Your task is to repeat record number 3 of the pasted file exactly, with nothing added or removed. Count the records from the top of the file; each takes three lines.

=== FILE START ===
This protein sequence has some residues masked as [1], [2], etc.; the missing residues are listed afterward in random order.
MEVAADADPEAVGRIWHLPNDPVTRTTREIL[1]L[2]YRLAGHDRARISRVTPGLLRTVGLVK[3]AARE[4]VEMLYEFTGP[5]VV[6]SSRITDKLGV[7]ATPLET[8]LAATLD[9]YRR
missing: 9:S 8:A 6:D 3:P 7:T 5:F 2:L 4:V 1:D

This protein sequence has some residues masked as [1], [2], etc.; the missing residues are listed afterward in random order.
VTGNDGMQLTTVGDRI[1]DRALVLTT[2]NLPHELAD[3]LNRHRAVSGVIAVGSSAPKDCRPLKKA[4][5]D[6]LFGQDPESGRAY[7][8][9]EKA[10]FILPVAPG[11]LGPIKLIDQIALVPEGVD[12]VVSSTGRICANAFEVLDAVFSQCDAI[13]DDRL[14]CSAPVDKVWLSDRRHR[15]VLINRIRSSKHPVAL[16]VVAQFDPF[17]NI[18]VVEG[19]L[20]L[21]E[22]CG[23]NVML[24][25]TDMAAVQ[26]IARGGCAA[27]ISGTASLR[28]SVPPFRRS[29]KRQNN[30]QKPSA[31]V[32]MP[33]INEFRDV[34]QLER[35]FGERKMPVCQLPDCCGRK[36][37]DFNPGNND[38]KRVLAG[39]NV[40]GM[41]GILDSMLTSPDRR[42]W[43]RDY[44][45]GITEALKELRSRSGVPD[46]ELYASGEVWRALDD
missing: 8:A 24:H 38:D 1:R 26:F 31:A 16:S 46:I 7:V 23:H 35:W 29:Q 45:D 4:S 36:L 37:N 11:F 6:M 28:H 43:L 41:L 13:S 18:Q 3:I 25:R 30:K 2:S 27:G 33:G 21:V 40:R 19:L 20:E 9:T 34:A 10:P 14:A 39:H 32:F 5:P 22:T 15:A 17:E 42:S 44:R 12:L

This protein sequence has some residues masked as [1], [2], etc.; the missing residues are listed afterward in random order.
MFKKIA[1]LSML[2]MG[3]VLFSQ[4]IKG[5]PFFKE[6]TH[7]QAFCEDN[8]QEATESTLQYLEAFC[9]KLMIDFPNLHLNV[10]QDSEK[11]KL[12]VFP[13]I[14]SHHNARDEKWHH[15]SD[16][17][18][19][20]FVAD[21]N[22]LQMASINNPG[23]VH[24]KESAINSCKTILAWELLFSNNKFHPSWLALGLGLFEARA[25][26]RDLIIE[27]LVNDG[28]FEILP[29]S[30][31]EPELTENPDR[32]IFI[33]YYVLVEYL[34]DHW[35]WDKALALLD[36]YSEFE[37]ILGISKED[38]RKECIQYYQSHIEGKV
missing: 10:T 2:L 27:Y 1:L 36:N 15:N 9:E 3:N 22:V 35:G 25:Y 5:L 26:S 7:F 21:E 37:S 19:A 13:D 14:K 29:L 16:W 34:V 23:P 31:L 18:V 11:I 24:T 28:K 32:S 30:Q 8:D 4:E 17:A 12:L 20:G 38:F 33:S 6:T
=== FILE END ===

This protein sequence has some residues masked as [1], [2], etc.; the missing residues are listed afterward in random order.
MFKKIA[1]LSML[2]MG[3]VLFSQ[4]IKG[5]PFFKE[6]TH[7]QAFCEDN[8]QEATESTLQYLEAFC[9]KLMIDFPNLHLNV[10]QDSEK[11]KL[12]VFP[13]I[14]SHHNARDEKWHH[15]SD[16][17][18][19][20]FVAD[21]N[22]LQMASINNPG[23]VH[24]KESAINSCKTILAWELLFSNNKFHPSWLALGLGLFEARA[25][26]RDLIIE[27]LVNDG[28]FEILP[29]S[30][31]EPELTENPDR[32]IFI[33]YYVLVEYL[34]DHW[35]WDKALALLD[36]YSEFE[37]ILGISKED[38]RKECIQYYQSHIEGKV
missing: 10:T 2:L 27:Y 1:L 36:N 15:N 9:E 3:N 22:V 35:G 25:Y 5:L 26:S 7:F 21:E 37:S 19:A 13:D 14:K 29:L 16:W 34:V 23:P 31:L 18:V 11:I 24:T 28:K 32:S 30:Q 8:D 4:E 17:A 12:L 20:G 38:F 33:S 6:T